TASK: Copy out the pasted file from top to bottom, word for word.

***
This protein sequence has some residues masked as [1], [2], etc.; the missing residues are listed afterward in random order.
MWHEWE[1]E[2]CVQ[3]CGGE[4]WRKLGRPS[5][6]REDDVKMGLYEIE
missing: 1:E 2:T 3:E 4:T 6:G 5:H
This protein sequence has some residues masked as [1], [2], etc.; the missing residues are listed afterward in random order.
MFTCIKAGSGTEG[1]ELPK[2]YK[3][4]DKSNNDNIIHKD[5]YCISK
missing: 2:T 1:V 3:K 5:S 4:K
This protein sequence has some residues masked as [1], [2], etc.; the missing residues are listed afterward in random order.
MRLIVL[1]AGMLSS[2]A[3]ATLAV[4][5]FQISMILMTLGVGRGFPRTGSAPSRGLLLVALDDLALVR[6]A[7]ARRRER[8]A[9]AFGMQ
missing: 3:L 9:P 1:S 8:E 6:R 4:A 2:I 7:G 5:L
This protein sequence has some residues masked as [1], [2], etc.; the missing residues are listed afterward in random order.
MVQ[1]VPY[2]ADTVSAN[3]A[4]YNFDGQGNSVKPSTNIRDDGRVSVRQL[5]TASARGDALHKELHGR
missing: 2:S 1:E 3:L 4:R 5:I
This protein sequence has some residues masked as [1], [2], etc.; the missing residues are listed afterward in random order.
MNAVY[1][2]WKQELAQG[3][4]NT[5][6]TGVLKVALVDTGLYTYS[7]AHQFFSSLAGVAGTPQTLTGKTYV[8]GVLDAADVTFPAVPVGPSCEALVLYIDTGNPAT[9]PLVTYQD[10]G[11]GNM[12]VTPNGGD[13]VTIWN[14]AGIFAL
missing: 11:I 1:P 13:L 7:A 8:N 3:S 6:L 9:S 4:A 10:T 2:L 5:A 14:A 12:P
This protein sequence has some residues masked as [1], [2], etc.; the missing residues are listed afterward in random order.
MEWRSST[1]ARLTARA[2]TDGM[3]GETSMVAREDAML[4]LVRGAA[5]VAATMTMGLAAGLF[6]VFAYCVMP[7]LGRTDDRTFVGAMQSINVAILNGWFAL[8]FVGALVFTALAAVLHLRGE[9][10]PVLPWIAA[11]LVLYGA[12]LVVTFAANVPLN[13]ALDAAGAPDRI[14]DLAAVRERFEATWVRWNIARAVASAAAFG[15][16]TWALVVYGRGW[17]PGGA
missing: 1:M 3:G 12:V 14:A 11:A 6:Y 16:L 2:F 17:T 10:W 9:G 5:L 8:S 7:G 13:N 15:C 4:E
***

This protein sequence has some residues masked as [1], [2], etc.; the missing residues are listed afterward in random order.
MWHEWE[1]E[2]CVQ[3]CGGE[4]WRKLGRPS[5][6]REDDVKMGLYEIE
missing: 1:E 2:T 3:E 4:T 6:G 5:H
This protein sequence has some residues masked as [1], [2], etc.; the missing residues are listed afterward in random order.
MFTCIKAGSGTEG[1]ELPK[2]YK[3][4]DKSNNDNIIHKD[5]YCISK
missing: 2:T 1:V 3:K 5:S 4:K
This protein sequence has some residues masked as [1], [2], etc.; the missing residues are listed afterward in random order.
MRLIVL[1]AGMLSS[2]A[3]ATLAV[4][5]FQISMILMTLGVGRGFPRTGSAPSRGLLLVALDDLALVR[6]A[7]ARRRER[8]A[9]AFGMQ
missing: 3:L 9:P 1:S 8:E 6:R 4:A 2:I 7:G 5:L
This protein sequence has some residues masked as [1], [2], etc.; the missing residues are listed afterward in random order.
MVQ[1]VPY[2]ADTVSAN[3]A[4]YNFDGQGNSVKPSTNIRDDGRVSVRQL[5]TASARGDALHKELHGR
missing: 2:S 1:E 3:L 4:R 5:I
This protein sequence has some residues masked as [1], [2], etc.; the missing residues are listed afterward in random order.
MNAVY[1][2]WKQELAQG[3][4]NT[5][6]TGVLKVALVDTGLYTYS[7]AHQFFSSLAGVAGTPQTLTGKTYV[8]GVLDAADVTFPAVPVGPSCEALVLYIDTGNPAT[9]PLVTYQD[10]G[11]GNM[12]VTPNGGD[13]VTIWN[14]AGIFAL
missing: 11:I 1:P 13:L 7:A 8:N 3:S 6:L 9:S 4:A 10:T 2:L 5:A 14:A 12:P
This protein sequence has some residues masked as [1], [2], etc.; the missing residues are listed afterward in random order.
MEWRSST[1]ARLTARA[2]TDGM[3]GETSMVAREDAML[4]LVRGAA[5]VAATMTMGLAAGLF[6]VFAYCVMP[7]LGRTDDRTFVGAMQSINVAILNGWFAL[8]FVGALVFTALAAVLHLRGE[9][10]PVLPWIAA[11]LVLYGA[12]LVVTFAANVPLN[13]ALDAAGAPDRI[14]DLAAVRERFEATWVRWNIARAVASAAAFG[15][16]TWALVVYGRGW[17]PGGA
missing: 1:M 3:G 12:V 14:A 11:A 6:Y 16:L 2:F 17:T 10:W 9:G 5:L 8:S 7:G 13:N 15:C 4:E